What is SpyEye Malware?

SpyEye is a malware specially created to steal money from people’s bank accounts. Once it infects a computer, it will scan it for financial information such as banking cookies and passwords related to credit cards and people’s bank accounts. The malware attacks users running Firefox browser, Google Chrome, Internet Explorer, and Opera browsers, as well as and the Windows OS.

SpyEye is spread through several infection vectors; they include, including the Blackhat search engine optimization, spam, and by malware -loaders. SpyEye’s biggest competitor in the banking Trojan segment is another botnet called Zeus.

SpyEye Malware History

The first instance of SpyEye ever SpyEye attack was recorded in 2009 in Russia where it was being sold toin Russian dark web hacker groups for $500. Advertisements from the time showed the botnet had features that included key loggers, auto-fill credit card modules, config files (encrypted), HTTP access, POP3 grabbers, Zeus killer, and FTP grabbers.

Most of the victims of SpyEye have been in the US where 97% of the attacks by the malware took place.

SpyEye Malware Creators

SpyEye was created by Hamza Bendelladj and Aleksandr Andreevinch Panin. Following a coordinated international effort that was spearheaded by the FBI, both men were arrested and jailed for a combined 24+ years. Their crime being the stealing of hundreds of millions of dollars through cybercrime.

How to Remove the SpyEye Malware

Removing the SpyEye malware is easy, given that cybersecurity researchers have had about 10 years to study the malware and to decode its signatures. That is to say every premium anti-malware solution, such as Outbyte Antivirus, has enough experience with the malware that it cannot possibly miss it.

If you suspect that your device has been infected by the malware, it is best to run your computer on Safe Mode with Networking. Safe Mode isolates all but the default Windows apps and settings, and thus make it easier to troubleshoot any issues.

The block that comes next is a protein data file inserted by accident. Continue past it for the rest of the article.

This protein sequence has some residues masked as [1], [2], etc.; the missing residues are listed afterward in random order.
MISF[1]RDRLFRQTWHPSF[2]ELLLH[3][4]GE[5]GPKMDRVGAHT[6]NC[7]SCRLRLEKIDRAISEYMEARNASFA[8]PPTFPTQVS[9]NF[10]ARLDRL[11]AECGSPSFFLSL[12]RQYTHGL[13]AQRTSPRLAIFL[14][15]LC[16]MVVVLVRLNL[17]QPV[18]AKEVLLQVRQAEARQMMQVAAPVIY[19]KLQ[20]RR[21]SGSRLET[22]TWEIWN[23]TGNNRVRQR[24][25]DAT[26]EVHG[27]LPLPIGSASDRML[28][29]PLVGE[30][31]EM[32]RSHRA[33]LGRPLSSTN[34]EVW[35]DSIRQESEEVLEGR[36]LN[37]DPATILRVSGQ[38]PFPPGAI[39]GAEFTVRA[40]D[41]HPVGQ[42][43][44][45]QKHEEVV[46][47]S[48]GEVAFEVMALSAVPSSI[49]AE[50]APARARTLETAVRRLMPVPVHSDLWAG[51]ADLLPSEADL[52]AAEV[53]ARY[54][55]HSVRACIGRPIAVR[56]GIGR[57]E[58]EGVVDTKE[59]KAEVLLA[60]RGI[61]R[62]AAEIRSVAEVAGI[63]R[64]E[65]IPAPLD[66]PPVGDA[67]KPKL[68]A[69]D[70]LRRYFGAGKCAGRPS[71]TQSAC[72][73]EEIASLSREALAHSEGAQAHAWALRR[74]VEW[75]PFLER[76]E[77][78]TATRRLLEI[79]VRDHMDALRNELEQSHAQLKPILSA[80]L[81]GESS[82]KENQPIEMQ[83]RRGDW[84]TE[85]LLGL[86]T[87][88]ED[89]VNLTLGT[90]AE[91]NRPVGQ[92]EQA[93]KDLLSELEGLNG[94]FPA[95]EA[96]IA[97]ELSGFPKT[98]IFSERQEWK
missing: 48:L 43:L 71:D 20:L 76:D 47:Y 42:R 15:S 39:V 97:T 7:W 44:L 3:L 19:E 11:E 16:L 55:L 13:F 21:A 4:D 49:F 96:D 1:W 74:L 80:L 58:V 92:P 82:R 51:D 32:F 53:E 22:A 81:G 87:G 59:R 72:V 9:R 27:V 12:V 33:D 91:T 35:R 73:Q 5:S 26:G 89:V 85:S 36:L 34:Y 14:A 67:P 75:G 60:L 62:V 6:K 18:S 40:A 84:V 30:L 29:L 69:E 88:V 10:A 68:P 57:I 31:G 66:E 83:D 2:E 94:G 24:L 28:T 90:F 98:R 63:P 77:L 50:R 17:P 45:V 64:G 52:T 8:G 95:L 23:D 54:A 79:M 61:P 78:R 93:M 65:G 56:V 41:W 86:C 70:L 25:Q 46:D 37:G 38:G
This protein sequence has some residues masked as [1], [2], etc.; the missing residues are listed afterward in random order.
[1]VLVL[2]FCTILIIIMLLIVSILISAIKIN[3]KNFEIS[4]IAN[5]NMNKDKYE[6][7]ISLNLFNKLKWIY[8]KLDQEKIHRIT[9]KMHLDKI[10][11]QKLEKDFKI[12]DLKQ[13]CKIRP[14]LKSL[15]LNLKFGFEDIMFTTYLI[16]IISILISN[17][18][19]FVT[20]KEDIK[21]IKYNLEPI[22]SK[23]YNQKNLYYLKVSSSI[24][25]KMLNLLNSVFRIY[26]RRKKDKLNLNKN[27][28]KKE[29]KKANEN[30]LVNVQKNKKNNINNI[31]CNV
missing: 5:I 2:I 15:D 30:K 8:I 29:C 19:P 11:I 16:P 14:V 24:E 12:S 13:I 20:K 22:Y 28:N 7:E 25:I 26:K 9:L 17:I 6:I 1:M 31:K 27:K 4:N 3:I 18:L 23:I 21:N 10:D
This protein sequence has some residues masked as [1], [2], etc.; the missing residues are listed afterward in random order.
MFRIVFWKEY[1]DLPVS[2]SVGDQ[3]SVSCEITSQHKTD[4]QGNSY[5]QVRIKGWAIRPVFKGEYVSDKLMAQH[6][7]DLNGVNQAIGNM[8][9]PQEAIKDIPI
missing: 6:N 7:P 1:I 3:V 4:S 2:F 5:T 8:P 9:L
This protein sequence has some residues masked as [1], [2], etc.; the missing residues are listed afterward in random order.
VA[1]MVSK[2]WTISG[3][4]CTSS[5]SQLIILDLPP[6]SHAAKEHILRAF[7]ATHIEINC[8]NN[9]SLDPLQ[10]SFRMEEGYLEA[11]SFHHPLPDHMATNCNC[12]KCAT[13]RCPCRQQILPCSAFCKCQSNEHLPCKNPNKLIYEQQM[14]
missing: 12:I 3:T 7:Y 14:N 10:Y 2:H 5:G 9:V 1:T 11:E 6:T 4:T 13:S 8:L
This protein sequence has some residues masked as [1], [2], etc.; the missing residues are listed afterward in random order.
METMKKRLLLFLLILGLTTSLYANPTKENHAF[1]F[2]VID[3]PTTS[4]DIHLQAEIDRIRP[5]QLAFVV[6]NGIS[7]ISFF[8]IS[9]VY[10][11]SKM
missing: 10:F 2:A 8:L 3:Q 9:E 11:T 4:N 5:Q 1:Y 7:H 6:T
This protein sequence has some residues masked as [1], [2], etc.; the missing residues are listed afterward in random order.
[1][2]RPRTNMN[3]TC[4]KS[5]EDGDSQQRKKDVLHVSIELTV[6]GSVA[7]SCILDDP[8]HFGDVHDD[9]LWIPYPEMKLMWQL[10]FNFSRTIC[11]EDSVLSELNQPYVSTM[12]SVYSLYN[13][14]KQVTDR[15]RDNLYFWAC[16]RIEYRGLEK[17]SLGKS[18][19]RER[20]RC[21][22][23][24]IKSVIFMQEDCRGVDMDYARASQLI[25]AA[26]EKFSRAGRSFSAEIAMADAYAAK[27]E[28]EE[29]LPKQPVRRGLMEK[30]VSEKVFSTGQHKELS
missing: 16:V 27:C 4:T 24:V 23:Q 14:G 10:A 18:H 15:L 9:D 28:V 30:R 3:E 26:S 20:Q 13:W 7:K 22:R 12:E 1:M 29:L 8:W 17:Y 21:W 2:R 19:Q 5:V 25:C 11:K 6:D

Here are the steps to take to get to Safe Mode with Networking:

  1. Press the Windows logo and go to Settings > Update & Security > Recovery.
  2. Under Advanced startup, select Restart now.
  3. From the Choose an Option screen that appears after your computer restarts, select Troubleshoot > Advanced options > Startup Settings > Restart.
  4. After your computer restarts, press F5 to select Safe Mode with Networking.

When removing any malware from your Windows device, it is best to activate a recovery option just to make sure that the virus and all its dependencies have been completely removed.

Here are some of the recovery options that are available to Windows 10 users:

System Restore

Have you ever been impressed by your computer’s performance so much that you wished it performed like that for its entire lifespan? Well, when you create a restore point, you actually save a ‘snapshot’ of a certain level of performance, system files, Windows configuration, settings, and apps.

In essence, the System Restore option lets you undo any problematic changes to your computer.

Here is how to get to System Restore on Windows 10:

  1. On the Windows sign-in screen, press the Shift key while selecting Power > Restart.
  2. On the Choose an Option screen that appears after your computer restarts, select Troubleshoot > Advanced options > System Restore.
  3. Follow the on-screen directions to complete the System Restore process.

Refresh Your Computer

The Windows OS also gives the option of refreshing your computer. The following are the steps to take:

  1. Go to Settings > Change PC settings.
  2. Click Update and recovery.
  3. Under Refresh your PC without affecting your files, click Get started.
  4. Follow the on-screen instructions to complete the process.

Preventing the SpyEye Malware from Infecting Your Computer

What can you do to prevent the SpyEye malware from infecting your computer? There is a lot you can do to keep your data and computer safe from malware in general, and not just the SpyEye malware.

Here are a few tips:

· Don’t store sensitive information on your computer

If you are the kind to store passwords and other login credentials on your computer, it is best that you use a password manager or just commit your login details to memory, especially if they are related to banking.

· Use a VPN

A VPN will make your internet connection anonymous and harder to trace. It is a great way to hide your online activities from fraudsters.

· Update the software, browsers, and drivers on your device

A computer that has all its apps and drivers updated is harder to attack because updates, especially Windows updates, come with security patches. There are a bunch of driver updater tools that you can use to keep the drivers on your device up-to-date.

· Don’t click on infected emails

This is one of those things that is actually easier said than done, but you really need to be on the lookout for infected emails as it is the one way that malware is spread.

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